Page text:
NYC Store's Vigilante Justice Against Shoplifters May Be Extortion, Or Maybe Not

The NYT says that a local independent supermarket in Queens has an interesting way of dealing with shoplifters. If they catch you, the store’s security guards take your ID, photograph you and then fine you. If you refuse to give up the money (usually $400, according to the manager), the workers threaten to post your picture and call the police.

“We usually fine them $400,” said the manager told the NYT. “If they don’t have the money, then we usually hold their identification and give them a chance to go get it.”

Is this legal? The Times says… maybe?

New York State law allows “shopkeepers’ privileges” that fall somewhere between the police and a citizen’s arrest. The law also details “civil recovery statutes,” by which retailers may use the threat of a civil lawsuit to recover substantial settlements for even minor thievery. But threatening to report that someone has committed a crime can be considered a form of extortion.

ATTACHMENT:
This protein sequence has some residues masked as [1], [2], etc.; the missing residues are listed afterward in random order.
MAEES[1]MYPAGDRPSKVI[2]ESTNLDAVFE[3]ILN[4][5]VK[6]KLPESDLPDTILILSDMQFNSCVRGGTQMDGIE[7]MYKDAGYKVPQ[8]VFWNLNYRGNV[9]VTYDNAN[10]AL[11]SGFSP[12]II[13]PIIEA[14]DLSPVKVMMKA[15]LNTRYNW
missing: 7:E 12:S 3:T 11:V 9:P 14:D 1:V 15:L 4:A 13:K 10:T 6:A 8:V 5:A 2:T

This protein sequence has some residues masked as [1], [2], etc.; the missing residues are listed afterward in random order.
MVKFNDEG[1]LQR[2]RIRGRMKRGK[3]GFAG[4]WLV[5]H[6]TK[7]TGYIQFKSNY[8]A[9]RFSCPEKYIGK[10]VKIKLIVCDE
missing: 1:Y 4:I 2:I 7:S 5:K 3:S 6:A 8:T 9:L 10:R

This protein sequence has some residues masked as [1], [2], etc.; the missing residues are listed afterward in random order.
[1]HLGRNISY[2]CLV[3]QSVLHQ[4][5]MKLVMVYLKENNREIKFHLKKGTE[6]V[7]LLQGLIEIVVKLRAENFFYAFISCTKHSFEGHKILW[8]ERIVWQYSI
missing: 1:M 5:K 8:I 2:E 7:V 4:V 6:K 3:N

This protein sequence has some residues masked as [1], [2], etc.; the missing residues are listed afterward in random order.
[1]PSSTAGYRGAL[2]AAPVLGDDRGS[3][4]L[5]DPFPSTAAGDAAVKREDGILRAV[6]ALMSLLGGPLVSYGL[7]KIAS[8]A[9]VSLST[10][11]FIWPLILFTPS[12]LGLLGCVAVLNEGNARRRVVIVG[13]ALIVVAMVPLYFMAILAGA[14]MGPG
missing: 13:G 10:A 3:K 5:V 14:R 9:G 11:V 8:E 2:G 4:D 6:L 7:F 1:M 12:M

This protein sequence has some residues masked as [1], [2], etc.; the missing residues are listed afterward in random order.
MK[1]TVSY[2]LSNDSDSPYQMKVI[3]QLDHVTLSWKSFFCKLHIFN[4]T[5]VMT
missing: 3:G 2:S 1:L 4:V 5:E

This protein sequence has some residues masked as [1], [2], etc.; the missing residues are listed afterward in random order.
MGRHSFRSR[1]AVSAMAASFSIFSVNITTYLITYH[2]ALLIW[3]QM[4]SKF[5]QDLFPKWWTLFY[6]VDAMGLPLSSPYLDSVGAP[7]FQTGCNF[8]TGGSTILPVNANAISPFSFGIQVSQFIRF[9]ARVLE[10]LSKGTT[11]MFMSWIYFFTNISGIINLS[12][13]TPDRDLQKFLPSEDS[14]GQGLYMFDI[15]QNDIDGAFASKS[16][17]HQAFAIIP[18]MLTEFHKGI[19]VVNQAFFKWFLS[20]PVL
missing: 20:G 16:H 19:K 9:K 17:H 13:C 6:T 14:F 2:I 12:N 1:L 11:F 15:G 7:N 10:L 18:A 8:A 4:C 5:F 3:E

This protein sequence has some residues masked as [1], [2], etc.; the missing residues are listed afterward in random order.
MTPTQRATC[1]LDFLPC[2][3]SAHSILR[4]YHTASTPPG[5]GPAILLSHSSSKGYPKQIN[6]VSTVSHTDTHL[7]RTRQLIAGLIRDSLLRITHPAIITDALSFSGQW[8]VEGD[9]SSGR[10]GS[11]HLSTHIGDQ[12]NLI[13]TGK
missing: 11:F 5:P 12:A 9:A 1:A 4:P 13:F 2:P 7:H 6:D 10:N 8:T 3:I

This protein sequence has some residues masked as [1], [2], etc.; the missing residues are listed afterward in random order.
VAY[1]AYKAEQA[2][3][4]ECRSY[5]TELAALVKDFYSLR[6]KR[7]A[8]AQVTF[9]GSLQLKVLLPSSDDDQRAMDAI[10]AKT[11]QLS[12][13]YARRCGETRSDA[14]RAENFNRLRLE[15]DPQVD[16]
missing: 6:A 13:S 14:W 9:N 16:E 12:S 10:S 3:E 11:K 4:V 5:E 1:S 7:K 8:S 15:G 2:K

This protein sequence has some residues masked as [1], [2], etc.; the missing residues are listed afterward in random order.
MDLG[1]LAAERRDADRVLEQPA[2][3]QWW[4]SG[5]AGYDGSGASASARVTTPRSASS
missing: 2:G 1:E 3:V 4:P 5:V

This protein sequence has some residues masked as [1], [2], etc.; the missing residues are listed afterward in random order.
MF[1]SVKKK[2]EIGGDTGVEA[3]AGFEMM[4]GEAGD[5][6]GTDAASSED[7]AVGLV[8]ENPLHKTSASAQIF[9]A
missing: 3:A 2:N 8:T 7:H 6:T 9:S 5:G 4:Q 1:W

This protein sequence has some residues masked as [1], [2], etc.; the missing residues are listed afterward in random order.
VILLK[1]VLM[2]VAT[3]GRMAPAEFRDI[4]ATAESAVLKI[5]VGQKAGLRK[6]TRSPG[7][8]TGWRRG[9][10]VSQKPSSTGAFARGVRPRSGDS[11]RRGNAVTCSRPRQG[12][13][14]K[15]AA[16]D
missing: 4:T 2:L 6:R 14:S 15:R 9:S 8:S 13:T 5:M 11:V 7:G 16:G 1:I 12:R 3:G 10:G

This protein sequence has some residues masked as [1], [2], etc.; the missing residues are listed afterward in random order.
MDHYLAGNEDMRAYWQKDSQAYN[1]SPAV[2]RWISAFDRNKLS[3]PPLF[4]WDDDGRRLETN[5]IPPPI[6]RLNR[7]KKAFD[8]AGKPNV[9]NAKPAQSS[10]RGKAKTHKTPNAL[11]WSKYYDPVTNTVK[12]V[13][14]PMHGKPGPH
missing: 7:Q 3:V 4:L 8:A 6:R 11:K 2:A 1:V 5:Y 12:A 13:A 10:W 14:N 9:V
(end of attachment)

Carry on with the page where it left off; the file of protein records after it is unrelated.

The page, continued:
Local community advocates say that the policy violates shoppers’ civil rights.

The store says the policy works, legal or not.

“Two weeks ago, a woman tried to take two bags of grapes worth maybe $10,” the manager told the Times, explaining that the woman claimed to have no money to pay the fine.

“She came back with eight new $50 bills,” he said.

Stores’ Treatment of Shoplifters Tests Legal Rights [NYT](Thanks, Alexa!)

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